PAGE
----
Almost one person a fortnight dies from an overdose in the ACT

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ALMOST one person every fortnight died of an unintentional overdose in the ACT between 2014 to 2018, according to a new report released today (August 30). 

Released by the independent Australian organisation, Penington Institute, the “Australia’s Annual Overdose Report 2020″ reveals there were 120 unintentional overdose deaths in the ACT in the five years to 2018. Over that period a further 49 drug related deaths were intentional, meaning 71 per cent of drug-related deaths were accidents.

“Overdose is Australia’s hidden health crisis,” says Penington Institute CEO John Ryan, who notes that the death rate for overdoses is higher than the national annual road traffic fatality rate and higher than the national mortality rate for melanoma.

In total, 27 ACT residents died of unintentional overdoses in 2018, just one of the all-time highs recorded in the two preceding years, according to the report, which describes an increase in drug-related deaths in the ACT being driven by large increases in the number of unintentional deaths involving benzodiazepines, prescription opioids, heroin and stimulants.

Benzodiazepines, which Penington Institute has previously labelled “Australia’s silent killer”, were involved in fewer than five deaths in the ACT in the five years from 2004 to 2008 but this number rose sharply to 32 in the period 2014-18.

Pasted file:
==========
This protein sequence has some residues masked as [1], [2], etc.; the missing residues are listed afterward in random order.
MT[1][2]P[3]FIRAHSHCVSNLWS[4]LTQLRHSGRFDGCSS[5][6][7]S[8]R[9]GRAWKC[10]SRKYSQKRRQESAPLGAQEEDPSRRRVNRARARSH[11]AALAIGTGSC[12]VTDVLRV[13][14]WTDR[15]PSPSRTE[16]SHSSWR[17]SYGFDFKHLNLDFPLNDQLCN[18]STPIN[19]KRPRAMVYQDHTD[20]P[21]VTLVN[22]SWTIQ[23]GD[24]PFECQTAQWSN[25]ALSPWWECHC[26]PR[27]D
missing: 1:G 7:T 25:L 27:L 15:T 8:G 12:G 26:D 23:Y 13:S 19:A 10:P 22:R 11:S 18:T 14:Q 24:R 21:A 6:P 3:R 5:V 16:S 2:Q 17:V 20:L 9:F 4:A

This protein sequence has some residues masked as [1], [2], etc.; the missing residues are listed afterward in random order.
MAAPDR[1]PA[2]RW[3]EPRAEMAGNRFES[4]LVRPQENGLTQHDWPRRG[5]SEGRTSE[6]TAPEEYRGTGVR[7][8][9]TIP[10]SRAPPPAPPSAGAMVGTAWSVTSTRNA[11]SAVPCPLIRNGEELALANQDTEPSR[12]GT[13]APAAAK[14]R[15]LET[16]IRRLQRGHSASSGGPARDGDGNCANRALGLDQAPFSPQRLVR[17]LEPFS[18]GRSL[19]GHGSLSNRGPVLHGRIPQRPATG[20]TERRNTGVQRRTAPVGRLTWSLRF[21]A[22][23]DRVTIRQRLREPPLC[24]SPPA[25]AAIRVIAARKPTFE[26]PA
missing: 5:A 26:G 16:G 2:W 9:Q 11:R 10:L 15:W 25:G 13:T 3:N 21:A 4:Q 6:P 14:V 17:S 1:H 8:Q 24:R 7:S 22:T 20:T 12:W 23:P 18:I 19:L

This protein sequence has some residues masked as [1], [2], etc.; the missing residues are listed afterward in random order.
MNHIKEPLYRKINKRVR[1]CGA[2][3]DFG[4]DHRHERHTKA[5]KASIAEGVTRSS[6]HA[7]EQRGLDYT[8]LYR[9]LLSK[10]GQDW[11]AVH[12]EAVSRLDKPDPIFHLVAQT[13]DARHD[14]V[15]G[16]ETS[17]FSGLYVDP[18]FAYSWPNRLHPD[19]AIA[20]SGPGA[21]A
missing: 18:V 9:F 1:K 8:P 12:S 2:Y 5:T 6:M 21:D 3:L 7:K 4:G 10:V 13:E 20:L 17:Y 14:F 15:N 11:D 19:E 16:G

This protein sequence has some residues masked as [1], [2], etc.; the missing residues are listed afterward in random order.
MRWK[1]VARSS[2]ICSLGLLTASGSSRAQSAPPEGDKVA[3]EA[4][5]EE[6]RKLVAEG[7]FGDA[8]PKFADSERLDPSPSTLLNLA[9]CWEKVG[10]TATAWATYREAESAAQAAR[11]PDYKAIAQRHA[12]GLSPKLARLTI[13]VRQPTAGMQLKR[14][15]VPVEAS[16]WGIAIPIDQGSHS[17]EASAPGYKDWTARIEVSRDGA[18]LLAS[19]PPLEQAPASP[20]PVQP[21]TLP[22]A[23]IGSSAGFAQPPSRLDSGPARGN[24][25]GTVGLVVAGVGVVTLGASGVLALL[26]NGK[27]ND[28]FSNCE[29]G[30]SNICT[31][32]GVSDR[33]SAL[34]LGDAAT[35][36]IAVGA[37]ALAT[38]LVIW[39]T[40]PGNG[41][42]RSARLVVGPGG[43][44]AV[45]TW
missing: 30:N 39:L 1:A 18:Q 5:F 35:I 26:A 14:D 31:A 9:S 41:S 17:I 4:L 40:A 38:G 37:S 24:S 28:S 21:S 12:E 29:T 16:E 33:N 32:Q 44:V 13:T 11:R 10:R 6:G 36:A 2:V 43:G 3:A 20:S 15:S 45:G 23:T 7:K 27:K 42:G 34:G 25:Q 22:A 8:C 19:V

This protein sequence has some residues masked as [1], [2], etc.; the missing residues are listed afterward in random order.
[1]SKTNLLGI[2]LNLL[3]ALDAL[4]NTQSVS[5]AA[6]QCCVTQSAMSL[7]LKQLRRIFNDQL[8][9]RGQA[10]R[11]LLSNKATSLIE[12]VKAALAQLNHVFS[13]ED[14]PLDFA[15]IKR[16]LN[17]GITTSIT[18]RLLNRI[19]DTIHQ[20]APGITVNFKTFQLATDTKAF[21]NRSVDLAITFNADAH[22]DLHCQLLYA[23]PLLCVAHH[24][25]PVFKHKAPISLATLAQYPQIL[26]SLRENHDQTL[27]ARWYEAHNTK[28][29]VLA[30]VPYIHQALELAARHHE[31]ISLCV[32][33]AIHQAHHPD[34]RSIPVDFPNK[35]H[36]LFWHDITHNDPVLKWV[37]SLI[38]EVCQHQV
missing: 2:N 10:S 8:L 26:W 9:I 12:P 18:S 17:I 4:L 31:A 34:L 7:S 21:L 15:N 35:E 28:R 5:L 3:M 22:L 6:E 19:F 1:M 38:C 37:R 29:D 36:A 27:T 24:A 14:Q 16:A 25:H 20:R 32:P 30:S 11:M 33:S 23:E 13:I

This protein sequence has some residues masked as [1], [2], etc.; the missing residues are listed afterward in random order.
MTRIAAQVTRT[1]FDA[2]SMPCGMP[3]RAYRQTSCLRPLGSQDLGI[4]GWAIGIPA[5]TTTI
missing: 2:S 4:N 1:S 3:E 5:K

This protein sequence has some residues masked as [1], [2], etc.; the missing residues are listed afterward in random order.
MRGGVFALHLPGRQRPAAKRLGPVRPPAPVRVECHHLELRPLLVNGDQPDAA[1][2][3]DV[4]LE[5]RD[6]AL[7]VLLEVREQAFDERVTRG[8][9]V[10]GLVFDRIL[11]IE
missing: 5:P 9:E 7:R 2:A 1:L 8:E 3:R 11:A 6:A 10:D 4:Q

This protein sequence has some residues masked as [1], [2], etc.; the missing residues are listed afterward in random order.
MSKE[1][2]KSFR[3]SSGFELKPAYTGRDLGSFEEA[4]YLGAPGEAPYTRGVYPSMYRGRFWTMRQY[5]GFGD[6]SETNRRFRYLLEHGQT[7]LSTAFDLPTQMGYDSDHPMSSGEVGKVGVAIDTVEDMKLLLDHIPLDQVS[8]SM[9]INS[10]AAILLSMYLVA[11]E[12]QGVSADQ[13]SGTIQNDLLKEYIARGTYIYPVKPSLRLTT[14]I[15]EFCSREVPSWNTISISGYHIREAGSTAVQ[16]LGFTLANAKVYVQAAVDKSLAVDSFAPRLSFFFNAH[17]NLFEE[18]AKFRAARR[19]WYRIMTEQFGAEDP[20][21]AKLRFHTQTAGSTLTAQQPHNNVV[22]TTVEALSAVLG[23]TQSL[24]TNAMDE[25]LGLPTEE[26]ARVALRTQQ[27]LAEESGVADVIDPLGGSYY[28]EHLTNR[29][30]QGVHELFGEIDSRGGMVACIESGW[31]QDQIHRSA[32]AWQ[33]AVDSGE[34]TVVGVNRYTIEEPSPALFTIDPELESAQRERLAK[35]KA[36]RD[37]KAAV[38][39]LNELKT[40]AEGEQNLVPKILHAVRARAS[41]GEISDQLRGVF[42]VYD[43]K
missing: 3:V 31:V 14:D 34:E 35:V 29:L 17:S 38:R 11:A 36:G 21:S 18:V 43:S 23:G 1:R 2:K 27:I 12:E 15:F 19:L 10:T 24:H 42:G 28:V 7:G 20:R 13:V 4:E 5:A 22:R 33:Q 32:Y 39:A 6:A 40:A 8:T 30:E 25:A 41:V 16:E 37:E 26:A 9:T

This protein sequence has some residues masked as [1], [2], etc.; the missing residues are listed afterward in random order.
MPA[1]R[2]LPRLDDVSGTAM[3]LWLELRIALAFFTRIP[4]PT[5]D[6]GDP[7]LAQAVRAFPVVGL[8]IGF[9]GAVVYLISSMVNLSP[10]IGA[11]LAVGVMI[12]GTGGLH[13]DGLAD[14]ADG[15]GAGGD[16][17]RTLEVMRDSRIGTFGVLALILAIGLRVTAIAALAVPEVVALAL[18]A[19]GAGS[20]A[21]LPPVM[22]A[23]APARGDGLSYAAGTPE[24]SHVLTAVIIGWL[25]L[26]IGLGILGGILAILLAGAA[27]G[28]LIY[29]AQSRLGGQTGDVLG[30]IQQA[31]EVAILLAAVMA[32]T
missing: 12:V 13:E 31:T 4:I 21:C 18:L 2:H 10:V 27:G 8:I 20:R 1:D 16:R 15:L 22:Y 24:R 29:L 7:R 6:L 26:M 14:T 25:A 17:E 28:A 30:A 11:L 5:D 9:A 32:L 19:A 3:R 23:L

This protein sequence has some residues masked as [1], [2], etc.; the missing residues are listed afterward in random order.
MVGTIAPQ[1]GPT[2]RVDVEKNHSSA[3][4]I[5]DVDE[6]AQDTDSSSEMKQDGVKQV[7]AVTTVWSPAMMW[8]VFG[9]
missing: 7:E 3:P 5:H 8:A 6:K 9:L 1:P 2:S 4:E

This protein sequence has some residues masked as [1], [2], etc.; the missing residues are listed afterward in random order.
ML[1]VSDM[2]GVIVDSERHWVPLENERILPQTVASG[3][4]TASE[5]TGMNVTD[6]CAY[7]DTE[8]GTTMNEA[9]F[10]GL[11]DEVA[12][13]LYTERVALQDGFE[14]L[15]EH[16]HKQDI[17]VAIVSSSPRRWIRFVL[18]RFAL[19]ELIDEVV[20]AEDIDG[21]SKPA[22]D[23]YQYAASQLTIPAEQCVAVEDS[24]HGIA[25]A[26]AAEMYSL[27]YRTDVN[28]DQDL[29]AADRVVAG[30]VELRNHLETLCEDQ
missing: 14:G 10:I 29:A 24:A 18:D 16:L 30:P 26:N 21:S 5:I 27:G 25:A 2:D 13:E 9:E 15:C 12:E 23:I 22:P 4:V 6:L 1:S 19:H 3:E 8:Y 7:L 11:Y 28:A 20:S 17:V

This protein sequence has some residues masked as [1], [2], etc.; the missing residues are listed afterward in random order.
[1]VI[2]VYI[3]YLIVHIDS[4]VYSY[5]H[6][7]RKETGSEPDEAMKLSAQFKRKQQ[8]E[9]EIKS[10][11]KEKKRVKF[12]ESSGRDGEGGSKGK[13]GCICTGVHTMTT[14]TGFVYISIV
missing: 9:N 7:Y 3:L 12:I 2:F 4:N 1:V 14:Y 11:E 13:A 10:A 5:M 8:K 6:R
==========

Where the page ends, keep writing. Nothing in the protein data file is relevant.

Meanwhile, unintentional deaths involving stimulant drugs, such as ice, rose from seven in the five years from 2004 to 2008 to 36 in 2014-18.

Of additional concern is supporting data from the most recent national Wastewater Monitoring survey which suggests that heroin use has been increasing in the ACT since the end of 2018.

Overall, the institute says the report illustrates that the ACT faces real challenges in reducing its overdose death toll, compounded by harms being experienced for illicit drugs as well as perfectly legal drugs you can get from your doctor.

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